I took that same skill set and I applied that to marketing. And when I got into the marketing world, I was doing websites, Google Ads, SEO for small businesses. Very quickly, I didn't enjoy doing 80 hour websites on the weekend. I was getting paid way too well as a sales engineer to do that. So I started looking for partners to work with. And as I did that, I noticed two things. Marketing agencies and partners didn't understand business, and business people didn't understand marketing. And so when I put these two people in the same meeting,
You know, they don't speak the same language. Agencies were picking up work that they shouldn't pick up. They might be good at websites, but they're not good at Google Ads or SEO or influencer marketing, but they would still do it. So I thought, what if I was able to be the person that could speak to businesses and then match people with the right marketing partners? So over the course of the last five years, I spoke into 716 different marketing agencies and partners, built it into a vetted list of 90 plus, and my entire job now, or what I do to help businesses, is to connect businesses with the right marketing.
Jim James (03:09.24)
I think that is wonderful because you save people so much time if you've looked at over 700. What's interesting about that statistic for me is that only about 15%, if we're generous, qualify to be in your list of vetted partners. Behdad, what do you look for in an agency to be, if you like, passing through your quality threshold?
Behdad Jamshidi (03:36.93)
There's a lot of things that I look for. So for example, if you're a business looking for the right marketing agency, I would say number one is to understand, like marketing at a high level and understand what would potentially work for what your goals are, so that when you're looking for agencies, you're looking for the right partners and not being sold SEO just because that's what the agency does. When it comes to my type of stuff, there's a bunch of different red flags that I look for. One is I look for people that have been around for at least five years as an agency.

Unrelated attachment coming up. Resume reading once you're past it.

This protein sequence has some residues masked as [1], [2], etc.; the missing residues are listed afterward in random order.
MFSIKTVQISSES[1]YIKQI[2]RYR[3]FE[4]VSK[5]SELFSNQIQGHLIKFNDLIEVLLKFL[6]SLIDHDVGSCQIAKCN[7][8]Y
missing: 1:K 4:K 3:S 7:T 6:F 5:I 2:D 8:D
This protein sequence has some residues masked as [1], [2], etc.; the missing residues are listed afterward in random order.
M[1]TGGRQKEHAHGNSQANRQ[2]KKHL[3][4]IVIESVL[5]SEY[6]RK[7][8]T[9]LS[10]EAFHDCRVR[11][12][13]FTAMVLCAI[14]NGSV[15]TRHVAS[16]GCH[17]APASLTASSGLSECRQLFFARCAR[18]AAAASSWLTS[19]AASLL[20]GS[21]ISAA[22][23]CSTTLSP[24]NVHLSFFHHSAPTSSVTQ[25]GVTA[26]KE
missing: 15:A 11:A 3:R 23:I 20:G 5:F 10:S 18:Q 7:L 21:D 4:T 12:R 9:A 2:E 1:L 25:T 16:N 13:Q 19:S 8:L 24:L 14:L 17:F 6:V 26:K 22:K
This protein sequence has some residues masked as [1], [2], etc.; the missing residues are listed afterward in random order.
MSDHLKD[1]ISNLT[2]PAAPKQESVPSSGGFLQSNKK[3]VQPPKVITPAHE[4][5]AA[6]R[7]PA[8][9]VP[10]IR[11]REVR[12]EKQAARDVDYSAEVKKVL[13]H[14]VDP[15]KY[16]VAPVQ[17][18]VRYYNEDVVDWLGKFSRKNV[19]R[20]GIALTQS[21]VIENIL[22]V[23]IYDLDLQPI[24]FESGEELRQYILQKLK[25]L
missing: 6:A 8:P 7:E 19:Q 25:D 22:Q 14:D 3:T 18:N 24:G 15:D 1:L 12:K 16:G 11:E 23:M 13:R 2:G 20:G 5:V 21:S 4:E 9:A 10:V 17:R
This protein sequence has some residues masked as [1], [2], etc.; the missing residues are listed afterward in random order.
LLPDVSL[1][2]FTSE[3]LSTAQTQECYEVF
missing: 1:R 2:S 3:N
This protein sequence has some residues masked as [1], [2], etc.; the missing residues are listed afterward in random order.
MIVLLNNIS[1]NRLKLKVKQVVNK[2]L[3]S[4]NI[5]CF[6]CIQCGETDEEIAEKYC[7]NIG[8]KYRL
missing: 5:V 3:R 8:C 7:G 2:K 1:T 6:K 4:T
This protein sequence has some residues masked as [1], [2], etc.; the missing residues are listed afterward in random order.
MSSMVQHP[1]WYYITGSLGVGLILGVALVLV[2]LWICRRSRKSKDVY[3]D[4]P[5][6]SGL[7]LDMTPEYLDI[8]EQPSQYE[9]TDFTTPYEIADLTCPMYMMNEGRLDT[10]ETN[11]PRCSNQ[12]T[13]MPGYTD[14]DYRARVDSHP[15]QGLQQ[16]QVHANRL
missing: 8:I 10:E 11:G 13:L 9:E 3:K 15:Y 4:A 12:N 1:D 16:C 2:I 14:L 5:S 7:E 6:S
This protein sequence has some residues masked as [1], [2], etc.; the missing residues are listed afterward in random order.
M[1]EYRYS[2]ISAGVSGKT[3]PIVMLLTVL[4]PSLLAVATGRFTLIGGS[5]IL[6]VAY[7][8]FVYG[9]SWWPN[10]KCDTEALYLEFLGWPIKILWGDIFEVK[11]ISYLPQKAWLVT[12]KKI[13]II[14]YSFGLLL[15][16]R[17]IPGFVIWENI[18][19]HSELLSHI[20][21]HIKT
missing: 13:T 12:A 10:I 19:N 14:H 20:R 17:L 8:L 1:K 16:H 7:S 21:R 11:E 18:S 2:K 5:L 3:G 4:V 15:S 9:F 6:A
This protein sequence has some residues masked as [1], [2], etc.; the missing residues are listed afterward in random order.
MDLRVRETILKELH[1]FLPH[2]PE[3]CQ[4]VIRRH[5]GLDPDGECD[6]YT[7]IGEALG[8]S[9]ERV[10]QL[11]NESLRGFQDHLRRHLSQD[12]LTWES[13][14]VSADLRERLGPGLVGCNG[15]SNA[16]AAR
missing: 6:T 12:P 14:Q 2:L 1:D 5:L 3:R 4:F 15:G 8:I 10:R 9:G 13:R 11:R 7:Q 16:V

because that's the amount of time it takes to get processes, systems, values in place, you know, having gone through the rodeo a little bit. So you end up getting more stabilized agencies that really know the type of customers that they can help. And then there's other aspects to it too. I mean, that rule doesn't always apply. Like if you have a new marketing service that comes out, you know, TikTok, it hasn't been around for that long. So agencies aren't going to be around for that long. Some of the other things that I look for when I'm looking for good marketing agencies is where they're at with their growth.
because typically agencies break when they get to about 20 people, and they break again when they get to 50 people. And the reason being, at 20 people, the founder typically has to pull themselves out of the business and get processes and systems in place to get the agency to run. And then at 50, you need to have created such strong values for the next level of scale so that your business can kind of start growing without you. And those processes you created at the 20-person range typically end up breaking when you want to get to the next level of scale. So those are just like two...